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Cultivators of the heavy-duty and rod-weeder type are widely used for summer-fallow tillage and seed-bed preparation. The ability of these machines to maintain plant residue on the soil surface (trash cover conservation) is an important reason for their use in the grain-producing areas of the Great Central Plains of North America. It was reported (3) that the rod weeder, when used for secondary tillage, generally buried 10 per cent or less of the existing trash cover during each operation. Also, the heavyduty cultivator reduced surface trash by values of 30 to 50 percent during primary tillage and 5 to 20 percent during secondary tillage. A generalized surface cover reduction value of about 15 percent per stroke was suggested (4) for the heavy-duty cultivator when equipped with sweeps and a rod-weeder attachment. Increased trash conservation and a leveling of cultivator furrows and ridges resulted from the use of the rod-weeder attachment (2). Operator-controllable factors such as speed and depth of operation and stubble height influenced trash conservation with disc machines (5). It has been observed (1, 3) that these factors also influenced trash conservation with subsurface cultivators.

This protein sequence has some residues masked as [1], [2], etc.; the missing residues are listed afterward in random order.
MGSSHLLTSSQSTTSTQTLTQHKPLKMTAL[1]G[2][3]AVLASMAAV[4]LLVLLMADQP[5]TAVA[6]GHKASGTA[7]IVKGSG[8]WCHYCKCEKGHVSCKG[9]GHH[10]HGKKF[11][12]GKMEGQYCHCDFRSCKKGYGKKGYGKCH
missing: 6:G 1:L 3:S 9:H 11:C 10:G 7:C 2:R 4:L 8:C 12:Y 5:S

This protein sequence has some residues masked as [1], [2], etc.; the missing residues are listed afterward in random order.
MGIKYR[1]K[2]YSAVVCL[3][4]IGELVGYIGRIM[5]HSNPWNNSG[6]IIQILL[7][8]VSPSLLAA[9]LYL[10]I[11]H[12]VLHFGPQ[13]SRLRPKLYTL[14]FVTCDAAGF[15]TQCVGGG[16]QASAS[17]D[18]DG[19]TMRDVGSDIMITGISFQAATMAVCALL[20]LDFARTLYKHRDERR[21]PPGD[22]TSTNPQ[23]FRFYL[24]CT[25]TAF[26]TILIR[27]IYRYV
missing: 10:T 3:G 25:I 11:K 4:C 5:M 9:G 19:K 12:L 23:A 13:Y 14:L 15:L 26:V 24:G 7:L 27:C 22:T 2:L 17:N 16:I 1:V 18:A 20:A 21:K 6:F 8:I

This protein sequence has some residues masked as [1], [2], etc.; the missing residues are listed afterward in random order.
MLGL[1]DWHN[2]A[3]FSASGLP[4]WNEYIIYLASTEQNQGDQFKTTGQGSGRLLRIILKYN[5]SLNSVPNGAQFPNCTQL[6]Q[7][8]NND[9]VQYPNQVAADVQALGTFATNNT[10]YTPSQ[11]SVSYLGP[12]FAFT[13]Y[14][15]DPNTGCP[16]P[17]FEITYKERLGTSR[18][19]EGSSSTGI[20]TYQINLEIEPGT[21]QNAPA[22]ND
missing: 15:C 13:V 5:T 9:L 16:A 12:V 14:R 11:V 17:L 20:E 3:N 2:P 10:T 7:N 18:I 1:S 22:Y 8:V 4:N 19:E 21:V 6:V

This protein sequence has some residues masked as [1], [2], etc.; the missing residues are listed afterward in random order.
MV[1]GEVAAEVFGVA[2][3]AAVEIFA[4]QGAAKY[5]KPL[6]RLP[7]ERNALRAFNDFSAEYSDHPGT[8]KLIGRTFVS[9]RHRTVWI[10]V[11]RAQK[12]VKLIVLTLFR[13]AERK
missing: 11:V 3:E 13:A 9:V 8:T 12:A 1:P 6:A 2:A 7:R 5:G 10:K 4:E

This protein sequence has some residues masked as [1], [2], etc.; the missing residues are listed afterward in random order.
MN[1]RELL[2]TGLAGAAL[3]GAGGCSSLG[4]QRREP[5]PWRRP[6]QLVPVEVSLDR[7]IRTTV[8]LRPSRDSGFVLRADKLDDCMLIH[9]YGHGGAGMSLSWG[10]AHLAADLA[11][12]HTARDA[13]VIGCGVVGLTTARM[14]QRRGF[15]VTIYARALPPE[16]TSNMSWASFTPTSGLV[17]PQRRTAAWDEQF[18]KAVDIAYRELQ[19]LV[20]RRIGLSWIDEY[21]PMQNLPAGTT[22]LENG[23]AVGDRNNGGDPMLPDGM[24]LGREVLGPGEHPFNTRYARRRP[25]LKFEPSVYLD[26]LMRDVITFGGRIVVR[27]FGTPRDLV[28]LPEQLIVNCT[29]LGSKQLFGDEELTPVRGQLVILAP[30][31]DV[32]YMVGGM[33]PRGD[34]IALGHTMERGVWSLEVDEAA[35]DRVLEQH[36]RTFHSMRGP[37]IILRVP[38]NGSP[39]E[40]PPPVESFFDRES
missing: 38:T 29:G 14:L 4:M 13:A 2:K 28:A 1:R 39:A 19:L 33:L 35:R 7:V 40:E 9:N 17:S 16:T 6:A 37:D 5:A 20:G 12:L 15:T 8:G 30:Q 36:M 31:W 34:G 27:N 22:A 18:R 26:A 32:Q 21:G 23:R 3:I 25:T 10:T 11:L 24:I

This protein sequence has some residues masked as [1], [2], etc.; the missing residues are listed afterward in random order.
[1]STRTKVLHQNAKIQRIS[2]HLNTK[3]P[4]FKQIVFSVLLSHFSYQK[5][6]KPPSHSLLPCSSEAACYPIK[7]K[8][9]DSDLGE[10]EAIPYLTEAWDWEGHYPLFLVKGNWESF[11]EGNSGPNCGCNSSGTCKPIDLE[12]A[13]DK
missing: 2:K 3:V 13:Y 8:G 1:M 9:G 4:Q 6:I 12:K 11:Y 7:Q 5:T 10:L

some factors affecting trash conservation with the heavy-duty cultivator
Anderson, D.T. 1965. SOME FACTORS AFFECTING TRASH CONSERVATION WITH THE HEAVY-DUTY CULTIVATOR. Canadian Agricultural Engineering 7(1):45-46.